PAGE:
The Burden of Burnout: An Assessment of Burnout Among Internal Medicine Residents After the 2011 Duty Hour Changes

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Abstract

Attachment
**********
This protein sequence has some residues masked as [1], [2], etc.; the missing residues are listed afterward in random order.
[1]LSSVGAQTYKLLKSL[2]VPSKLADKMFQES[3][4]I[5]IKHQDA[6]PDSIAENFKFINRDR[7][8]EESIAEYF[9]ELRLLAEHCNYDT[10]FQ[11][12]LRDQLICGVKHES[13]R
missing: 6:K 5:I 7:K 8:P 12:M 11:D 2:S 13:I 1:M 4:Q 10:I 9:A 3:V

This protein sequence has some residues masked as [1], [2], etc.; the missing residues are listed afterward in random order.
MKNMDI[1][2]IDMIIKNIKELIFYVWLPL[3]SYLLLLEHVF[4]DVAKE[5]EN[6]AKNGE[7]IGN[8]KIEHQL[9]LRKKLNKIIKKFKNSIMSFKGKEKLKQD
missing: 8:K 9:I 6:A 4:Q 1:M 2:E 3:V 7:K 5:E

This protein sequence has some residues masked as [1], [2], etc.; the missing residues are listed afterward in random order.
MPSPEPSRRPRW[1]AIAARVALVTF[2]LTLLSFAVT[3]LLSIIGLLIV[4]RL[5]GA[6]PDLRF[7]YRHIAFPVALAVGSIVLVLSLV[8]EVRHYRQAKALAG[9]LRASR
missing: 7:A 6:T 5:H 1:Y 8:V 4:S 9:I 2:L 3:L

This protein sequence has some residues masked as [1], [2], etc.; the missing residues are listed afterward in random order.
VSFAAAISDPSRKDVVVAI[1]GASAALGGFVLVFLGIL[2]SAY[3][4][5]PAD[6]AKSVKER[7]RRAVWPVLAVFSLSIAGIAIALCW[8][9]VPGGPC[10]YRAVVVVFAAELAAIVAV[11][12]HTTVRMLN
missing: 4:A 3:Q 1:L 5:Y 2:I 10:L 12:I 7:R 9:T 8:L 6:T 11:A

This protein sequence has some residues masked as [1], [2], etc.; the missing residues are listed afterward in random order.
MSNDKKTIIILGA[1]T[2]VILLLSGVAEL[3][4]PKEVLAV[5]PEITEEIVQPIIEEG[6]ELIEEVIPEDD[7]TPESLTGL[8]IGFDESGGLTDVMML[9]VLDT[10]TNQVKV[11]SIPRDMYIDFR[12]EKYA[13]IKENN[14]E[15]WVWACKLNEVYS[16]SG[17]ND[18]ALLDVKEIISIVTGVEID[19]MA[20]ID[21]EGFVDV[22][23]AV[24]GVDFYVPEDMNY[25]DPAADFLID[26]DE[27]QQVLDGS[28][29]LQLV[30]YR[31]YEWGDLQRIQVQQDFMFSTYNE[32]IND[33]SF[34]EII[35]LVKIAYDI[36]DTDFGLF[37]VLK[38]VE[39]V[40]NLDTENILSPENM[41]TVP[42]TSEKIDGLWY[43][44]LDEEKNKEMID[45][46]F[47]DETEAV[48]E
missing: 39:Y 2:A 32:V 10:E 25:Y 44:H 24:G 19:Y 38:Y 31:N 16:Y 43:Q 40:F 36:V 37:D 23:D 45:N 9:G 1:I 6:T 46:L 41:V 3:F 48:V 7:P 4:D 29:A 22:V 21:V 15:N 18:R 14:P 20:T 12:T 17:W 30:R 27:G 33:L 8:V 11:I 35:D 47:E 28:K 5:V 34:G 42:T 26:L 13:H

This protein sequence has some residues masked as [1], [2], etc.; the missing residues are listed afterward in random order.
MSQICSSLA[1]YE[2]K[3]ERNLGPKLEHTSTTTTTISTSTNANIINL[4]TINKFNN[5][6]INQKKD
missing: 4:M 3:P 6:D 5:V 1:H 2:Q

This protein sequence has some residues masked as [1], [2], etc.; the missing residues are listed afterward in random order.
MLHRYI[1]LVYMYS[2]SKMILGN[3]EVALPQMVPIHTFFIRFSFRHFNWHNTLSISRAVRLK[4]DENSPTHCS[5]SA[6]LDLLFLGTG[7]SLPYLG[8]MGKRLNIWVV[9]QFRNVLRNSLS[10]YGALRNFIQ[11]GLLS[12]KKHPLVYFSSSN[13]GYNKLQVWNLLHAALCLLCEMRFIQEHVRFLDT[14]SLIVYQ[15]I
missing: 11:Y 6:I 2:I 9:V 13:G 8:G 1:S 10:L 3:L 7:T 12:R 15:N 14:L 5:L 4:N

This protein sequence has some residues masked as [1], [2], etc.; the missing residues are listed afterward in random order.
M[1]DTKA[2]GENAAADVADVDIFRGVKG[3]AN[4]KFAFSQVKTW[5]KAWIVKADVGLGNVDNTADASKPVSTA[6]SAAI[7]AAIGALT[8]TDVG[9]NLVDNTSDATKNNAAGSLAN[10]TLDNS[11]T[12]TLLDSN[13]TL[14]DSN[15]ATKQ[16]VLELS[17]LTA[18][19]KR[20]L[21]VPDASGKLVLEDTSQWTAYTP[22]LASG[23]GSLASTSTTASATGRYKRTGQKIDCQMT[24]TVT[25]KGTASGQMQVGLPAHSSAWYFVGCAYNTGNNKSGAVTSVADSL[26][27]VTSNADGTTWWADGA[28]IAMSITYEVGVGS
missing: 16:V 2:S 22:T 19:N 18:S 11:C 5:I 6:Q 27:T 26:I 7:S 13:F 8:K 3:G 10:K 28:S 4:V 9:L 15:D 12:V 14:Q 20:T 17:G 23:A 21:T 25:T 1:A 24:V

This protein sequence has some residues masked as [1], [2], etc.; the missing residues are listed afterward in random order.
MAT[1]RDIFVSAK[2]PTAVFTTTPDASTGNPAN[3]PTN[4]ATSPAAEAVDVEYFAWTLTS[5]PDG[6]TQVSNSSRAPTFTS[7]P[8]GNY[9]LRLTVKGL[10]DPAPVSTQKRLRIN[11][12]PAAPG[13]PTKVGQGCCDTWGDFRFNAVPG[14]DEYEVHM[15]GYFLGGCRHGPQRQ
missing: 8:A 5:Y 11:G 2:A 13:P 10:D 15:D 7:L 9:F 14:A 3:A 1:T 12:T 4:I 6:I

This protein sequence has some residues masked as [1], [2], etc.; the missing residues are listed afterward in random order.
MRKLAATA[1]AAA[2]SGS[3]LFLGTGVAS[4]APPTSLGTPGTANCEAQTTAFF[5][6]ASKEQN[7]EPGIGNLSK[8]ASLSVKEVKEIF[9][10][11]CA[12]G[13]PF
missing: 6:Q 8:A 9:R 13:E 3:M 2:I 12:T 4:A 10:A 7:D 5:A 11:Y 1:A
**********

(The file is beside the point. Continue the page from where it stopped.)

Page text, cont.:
This study sought to determine burnout prevalence and factors associated with burnout in internal medicine residents after introduction of the 2011 ACGME duty hour rules. Burnout was evaluated using an anonymized, abbreviated version of the Maslach Burnout Inventory. Surveys were collected biweekly for 48 weeks during the 2013-2014 academic year. Burnout severity was compared across subgroups and time. A score of 3 or higher signified burnout. Overall, 944 of 3936 (24%) surveys were completed. The mean burnout score across all surveys was 2.8. Categorical residents had higher burnout severity than noncategorical residents (2.9 vs 2.7, P = .005). Postgraduate year 2 residents had the highest burnout severity by year (3.1, P < .001). Residents on inpatient rotations had higher burnout severity than residents on outpatient or consultation rotations (3.1 vs 2.2 vs 2.2, P < .001). Night float rotations had the highest severity (3.8). Burnout remains a significant problem even with recent duty hour modifications.

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